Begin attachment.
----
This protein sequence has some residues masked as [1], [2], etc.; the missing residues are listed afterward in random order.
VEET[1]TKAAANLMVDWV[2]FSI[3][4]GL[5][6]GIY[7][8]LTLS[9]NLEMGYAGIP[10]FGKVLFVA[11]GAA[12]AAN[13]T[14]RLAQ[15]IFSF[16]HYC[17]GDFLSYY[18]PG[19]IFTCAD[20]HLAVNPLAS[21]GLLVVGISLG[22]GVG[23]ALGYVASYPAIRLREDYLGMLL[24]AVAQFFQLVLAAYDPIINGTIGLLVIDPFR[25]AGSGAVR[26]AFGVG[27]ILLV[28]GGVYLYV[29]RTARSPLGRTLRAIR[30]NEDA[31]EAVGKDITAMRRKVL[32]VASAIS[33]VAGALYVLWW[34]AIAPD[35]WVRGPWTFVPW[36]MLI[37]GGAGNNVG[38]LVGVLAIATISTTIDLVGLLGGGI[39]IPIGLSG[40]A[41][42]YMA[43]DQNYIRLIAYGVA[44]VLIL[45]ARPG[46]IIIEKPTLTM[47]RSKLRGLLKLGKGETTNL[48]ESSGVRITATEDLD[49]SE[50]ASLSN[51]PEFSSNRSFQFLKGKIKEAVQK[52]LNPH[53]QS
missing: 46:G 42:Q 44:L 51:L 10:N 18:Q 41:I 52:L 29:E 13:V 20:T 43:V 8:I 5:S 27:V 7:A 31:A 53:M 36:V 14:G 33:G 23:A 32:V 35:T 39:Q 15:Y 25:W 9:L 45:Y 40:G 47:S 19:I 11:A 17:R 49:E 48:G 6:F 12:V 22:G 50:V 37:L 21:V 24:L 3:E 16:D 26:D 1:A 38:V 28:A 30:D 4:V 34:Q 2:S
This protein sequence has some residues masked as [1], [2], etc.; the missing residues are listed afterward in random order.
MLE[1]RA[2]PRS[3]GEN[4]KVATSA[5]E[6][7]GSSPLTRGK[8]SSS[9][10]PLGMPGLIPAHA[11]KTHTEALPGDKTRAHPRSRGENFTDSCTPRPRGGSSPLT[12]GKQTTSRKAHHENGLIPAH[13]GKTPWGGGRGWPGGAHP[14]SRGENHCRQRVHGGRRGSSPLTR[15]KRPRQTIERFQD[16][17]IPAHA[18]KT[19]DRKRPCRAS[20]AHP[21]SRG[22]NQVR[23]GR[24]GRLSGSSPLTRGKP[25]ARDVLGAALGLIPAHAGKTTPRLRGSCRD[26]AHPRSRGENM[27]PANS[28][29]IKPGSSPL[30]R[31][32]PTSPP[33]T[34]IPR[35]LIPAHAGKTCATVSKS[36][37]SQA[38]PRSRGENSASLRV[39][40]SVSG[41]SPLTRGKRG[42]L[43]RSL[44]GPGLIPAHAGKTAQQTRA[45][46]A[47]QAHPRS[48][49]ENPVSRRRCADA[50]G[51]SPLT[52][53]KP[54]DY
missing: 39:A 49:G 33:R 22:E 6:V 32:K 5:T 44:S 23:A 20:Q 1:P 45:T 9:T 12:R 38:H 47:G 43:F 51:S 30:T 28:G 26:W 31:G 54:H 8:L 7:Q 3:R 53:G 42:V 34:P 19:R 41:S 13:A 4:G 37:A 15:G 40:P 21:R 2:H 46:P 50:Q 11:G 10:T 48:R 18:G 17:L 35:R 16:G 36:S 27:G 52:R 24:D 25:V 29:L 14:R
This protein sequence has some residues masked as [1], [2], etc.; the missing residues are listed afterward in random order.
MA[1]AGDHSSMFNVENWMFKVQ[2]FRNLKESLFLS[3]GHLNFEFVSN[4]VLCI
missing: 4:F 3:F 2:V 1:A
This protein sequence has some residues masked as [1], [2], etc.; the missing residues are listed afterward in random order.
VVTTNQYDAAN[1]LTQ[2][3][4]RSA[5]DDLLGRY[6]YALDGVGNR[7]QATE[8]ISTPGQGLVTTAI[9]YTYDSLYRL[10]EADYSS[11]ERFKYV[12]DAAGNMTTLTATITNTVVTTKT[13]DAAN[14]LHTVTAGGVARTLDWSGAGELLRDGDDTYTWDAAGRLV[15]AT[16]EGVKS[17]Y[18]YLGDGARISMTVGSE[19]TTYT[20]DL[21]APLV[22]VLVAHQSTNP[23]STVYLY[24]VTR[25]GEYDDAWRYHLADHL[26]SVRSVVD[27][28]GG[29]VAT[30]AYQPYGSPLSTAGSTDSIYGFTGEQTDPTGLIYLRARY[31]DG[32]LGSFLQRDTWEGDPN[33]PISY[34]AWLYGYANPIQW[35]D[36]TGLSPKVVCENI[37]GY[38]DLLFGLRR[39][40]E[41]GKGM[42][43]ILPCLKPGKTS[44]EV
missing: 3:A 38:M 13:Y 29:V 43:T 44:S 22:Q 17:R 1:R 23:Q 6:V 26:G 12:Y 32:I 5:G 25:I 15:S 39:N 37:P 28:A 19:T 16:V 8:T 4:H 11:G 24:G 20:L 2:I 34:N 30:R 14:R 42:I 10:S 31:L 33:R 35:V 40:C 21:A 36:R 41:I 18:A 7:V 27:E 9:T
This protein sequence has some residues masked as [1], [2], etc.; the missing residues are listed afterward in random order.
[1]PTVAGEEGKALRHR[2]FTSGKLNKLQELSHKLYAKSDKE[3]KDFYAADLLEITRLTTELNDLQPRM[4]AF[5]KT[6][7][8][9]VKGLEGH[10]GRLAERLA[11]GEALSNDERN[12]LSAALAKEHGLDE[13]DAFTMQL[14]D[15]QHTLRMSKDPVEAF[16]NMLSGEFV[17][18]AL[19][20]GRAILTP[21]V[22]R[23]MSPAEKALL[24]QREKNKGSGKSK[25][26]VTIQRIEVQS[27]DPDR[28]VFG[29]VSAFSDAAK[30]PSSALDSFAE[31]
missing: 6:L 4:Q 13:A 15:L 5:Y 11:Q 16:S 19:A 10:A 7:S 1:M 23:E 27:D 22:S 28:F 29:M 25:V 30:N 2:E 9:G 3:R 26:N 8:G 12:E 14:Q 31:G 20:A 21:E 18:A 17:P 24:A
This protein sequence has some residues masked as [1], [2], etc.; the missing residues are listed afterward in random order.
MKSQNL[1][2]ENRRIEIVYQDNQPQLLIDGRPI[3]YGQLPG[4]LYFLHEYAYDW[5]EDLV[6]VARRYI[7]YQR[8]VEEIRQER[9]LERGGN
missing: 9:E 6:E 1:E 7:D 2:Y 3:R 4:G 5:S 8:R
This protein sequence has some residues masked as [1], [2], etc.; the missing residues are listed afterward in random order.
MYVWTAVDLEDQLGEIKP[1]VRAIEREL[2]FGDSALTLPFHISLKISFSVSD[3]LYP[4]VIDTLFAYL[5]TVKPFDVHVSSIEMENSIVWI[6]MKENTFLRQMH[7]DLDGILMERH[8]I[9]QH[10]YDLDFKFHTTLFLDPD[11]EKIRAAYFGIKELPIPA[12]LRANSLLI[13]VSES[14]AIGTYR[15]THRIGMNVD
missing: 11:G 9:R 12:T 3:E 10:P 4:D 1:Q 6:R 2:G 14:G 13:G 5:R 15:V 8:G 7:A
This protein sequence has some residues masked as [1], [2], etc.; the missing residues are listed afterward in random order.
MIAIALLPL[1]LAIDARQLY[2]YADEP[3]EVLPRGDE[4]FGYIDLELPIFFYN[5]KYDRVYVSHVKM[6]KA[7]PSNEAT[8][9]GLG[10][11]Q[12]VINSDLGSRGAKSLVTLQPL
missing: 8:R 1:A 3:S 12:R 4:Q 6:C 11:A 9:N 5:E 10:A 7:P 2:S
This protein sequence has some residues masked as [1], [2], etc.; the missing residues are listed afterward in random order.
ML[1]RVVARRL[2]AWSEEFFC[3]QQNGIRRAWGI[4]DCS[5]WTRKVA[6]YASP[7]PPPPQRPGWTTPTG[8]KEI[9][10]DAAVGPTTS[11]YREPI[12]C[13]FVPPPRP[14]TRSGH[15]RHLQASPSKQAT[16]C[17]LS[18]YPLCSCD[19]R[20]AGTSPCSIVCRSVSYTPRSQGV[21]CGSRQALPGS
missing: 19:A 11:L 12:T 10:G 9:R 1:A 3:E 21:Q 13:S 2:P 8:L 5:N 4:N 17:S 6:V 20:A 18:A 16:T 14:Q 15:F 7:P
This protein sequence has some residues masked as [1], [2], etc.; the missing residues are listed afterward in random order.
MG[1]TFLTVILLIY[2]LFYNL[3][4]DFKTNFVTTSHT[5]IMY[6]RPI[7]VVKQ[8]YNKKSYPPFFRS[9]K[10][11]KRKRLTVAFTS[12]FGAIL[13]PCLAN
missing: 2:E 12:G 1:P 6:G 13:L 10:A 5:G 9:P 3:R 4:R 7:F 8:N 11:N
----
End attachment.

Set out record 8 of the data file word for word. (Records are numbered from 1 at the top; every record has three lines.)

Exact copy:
This protein sequence has some residues masked as [1], [2], etc.; the missing residues are listed afterward in random order.
MIAIALLPL[1]LAIDARQLY[2]YADEP[3]EVLPRGDE[4]FGYIDLELPIFFYN[5]KYDRVYVSHVKM[6]KA[7]PSNEAT[8][9]GLG[10][11]Q[12]VINSDLGSRGAKSLVTLQPL
missing: 8:R 1:A 3:S 12:R 4:Q 6:C 11:A 9:N 5:E 10:A 7:P 2:S